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Suppose Alice wants to send Bob information. Each of them has been sent each of the qubits of the Bell state in advance. Suppose Alice has the first qubit and Bob has the second.

$|\Phi^+\rangle = \frac{1}{\sqrt2} (|00\rangle + |11\rangle)$

Reference: Dense Coding Topic
QUANTUM COMPUTING
From Linear Algebra to Physical Realizations
Mikio Nakahara

Q1) What are the individual qubits received by Alice and Bob? Q2) If Alice wants to send her first qubit to Charles then is it possible to send her individual qubit? (or is it required to send complete $|\Phi^+\rangle$?)

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Q1) The qubits in the $|\Phi^+\rangle$ state are entangled - this means that (by definition) you can not represent the state of one of them individually without talking about the second one (mathematically this would be represented as tensor product of two single-qubit states). The best description of the individual qubits received by Alice and Bob is that each of them is part of this pair; this specifies their behavior when measured or transformed in the best possible way.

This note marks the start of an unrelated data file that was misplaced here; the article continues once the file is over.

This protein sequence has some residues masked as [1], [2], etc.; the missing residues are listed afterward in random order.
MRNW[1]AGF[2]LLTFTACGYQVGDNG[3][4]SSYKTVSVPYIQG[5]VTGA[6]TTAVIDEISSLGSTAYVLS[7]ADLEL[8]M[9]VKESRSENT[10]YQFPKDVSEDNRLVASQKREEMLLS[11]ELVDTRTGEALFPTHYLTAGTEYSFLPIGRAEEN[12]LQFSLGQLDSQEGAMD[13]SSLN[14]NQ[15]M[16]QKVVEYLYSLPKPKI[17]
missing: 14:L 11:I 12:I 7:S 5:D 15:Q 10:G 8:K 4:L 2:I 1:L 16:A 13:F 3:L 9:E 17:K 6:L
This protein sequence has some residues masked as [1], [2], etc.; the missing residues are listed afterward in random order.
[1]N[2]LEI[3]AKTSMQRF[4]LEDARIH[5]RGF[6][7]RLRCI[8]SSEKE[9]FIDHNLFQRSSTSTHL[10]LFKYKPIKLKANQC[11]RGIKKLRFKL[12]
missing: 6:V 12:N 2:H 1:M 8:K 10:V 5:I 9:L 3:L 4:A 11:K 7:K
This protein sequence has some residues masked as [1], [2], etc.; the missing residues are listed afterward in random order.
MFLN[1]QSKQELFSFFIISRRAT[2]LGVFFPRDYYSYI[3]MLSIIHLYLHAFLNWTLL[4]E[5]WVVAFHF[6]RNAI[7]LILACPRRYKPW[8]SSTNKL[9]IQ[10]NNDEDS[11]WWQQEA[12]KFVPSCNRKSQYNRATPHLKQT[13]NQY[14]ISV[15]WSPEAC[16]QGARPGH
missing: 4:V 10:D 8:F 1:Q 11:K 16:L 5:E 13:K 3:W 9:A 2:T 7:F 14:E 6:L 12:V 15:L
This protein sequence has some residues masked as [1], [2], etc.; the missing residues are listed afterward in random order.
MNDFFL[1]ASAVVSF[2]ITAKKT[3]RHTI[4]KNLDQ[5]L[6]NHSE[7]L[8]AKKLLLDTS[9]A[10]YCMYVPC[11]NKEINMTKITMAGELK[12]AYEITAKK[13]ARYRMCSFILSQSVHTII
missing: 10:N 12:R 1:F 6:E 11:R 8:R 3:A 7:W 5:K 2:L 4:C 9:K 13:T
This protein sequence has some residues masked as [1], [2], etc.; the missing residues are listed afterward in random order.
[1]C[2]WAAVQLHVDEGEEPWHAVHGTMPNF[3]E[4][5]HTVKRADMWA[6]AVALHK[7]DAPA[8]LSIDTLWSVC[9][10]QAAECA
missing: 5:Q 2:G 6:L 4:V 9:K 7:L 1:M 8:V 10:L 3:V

Q2) Note though that the entangled qubits remain separate entities, stored in separate physical objects. This means that they can be sent around (for example, as photons) individually. So Alice can send her qubit to Charles without also sending him the second part of the $|\Phi^+\rangle$.

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  • $\begingroup$ @Q2 "Alice can send her qubit to Charles without also sending him the second part of the |Φ+⟩" - for this alice has to send complete |Φ+⟩? $\endgroup$ – Chaitanya Reddy Aug 10 at 4:56
  • $\begingroup$ No, just her qubit. Complete |Φ+⟩ is two qubits, but they can be manipulated and exchanged as separate physical objects. $\endgroup$ – Mariia Mykhailova Aug 10 at 5:18

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